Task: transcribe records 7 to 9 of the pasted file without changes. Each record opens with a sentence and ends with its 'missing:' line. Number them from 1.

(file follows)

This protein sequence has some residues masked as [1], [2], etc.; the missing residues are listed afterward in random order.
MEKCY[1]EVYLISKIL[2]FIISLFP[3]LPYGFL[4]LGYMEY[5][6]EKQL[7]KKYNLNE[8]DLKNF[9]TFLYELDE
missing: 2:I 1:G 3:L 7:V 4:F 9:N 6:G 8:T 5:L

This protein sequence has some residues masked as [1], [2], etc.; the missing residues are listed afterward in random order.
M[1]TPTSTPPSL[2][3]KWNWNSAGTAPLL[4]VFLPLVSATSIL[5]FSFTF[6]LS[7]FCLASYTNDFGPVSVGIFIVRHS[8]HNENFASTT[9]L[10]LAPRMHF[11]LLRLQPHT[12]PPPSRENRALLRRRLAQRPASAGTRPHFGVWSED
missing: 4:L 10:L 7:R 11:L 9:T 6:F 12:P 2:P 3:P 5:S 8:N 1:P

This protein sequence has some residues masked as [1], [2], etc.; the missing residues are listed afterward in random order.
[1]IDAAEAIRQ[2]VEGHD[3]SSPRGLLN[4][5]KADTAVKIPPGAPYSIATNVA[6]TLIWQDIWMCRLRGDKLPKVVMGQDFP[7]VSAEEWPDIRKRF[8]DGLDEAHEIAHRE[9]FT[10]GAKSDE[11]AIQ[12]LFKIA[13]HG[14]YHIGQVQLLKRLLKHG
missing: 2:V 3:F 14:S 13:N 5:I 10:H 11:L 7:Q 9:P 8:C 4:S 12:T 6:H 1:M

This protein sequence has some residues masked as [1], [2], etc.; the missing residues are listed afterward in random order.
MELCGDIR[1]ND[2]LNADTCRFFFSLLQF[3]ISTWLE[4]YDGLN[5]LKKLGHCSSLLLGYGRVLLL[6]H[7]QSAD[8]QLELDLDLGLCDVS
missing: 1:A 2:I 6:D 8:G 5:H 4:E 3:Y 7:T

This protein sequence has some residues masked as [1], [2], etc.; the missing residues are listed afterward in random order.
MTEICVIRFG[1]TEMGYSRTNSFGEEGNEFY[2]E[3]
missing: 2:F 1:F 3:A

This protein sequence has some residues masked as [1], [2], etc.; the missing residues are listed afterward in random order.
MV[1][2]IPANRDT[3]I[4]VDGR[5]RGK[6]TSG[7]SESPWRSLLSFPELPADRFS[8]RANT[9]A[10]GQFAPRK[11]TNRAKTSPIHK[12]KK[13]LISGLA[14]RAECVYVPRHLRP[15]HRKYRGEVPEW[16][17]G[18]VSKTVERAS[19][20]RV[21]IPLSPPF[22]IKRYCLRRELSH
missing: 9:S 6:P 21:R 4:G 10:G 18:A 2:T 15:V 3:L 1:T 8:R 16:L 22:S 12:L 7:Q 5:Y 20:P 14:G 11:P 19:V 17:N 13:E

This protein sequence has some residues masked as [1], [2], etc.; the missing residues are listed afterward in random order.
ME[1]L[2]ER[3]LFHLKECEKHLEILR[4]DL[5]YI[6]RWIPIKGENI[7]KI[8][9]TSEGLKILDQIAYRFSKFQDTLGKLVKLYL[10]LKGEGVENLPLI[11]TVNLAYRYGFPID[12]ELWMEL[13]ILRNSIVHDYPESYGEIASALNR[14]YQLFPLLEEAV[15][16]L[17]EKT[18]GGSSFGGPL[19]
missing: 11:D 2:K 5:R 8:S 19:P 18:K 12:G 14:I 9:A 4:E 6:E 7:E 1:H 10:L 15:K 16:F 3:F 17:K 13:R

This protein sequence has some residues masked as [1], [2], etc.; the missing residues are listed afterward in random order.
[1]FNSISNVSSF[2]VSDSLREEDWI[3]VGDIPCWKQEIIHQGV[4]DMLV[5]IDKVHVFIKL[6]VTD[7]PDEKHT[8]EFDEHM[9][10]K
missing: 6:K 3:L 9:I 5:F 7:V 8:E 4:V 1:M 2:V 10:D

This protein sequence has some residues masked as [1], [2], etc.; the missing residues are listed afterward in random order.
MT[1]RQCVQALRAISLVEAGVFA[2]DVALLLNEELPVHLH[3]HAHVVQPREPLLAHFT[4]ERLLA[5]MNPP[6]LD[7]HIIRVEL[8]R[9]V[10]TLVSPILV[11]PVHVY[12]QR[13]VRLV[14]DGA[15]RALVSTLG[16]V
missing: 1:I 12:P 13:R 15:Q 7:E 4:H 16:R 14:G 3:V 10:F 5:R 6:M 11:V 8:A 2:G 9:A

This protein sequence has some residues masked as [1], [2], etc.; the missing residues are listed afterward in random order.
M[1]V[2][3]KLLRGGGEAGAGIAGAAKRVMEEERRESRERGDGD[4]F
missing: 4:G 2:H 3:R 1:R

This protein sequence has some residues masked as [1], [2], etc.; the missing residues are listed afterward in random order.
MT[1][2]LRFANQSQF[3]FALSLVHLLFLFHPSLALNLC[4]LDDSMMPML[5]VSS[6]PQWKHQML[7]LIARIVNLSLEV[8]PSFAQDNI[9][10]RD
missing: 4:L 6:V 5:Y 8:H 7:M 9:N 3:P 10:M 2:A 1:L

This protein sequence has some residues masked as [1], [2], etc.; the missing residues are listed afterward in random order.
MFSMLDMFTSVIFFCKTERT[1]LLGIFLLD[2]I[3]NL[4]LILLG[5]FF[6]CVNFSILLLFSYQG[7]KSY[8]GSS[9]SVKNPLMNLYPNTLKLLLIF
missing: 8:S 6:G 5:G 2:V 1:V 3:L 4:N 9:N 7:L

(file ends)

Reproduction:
This protein sequence has some residues masked as [1], [2], etc.; the missing residues are listed afterward in random order.
ME[1]L[2]ER[3]LFHLKECEKHLEILR[4]DL[5]YI[6]RWIPIKGENI[7]KI[8][9]TSEGLKILDQIAYRFSKFQDTLGKLVKLYL[10]LKGEGVENLPLI[11]TVNLAYRYGFPID[12]ELWMEL[13]ILRNSIVHDYPESYGEIASALNR[14]YQLFPLLEEAV[15][16]L[17]EKT[18]GGSSFGGPL[19]
missing: 11:D 2:K 5:R 8:S 19:P 18:K 12:G 14:I 9:A 4:E 6:E 7:E 1:H 10:L 15:K 16:F 3:F 17:K 13:R

This protein sequence has some residues masked as [1], [2], etc.; the missing residues are listed afterward in random order.
[1]FNSISNVSSF[2]VSDSLREEDWI[3]VGDIPCWKQEIIHQGV[4]DMLV[5]IDKVHVFIKL[6]VTD[7]PDEKHT[8]EFDEHM[9][10]K
missing: 6:K 3:L 9:I 5:F 7:V 8:E 4:V 1:M 2:V 10:D

This protein sequence has some residues masked as [1], [2], etc.; the missing residues are listed afterward in random order.
MT[1]RQCVQALRAISLVEAGVFA[2]DVALLLNEELPVHLH[3]HAHVVQPREPLLAHFT[4]ERLLA[5]MNPP[6]LD[7]HIIRVEL[8]R[9]V[10]TLVSPILV[11]PVHVY[12]QR[13]VRLV[14]DGA[15]RALVSTLG[16]V
missing: 1:I 12:P 13:R 15:Q 7:E 4:H 16:R 14:G 3:V 10:F 5:R 6:M 11:V 8:A 2:G 9:A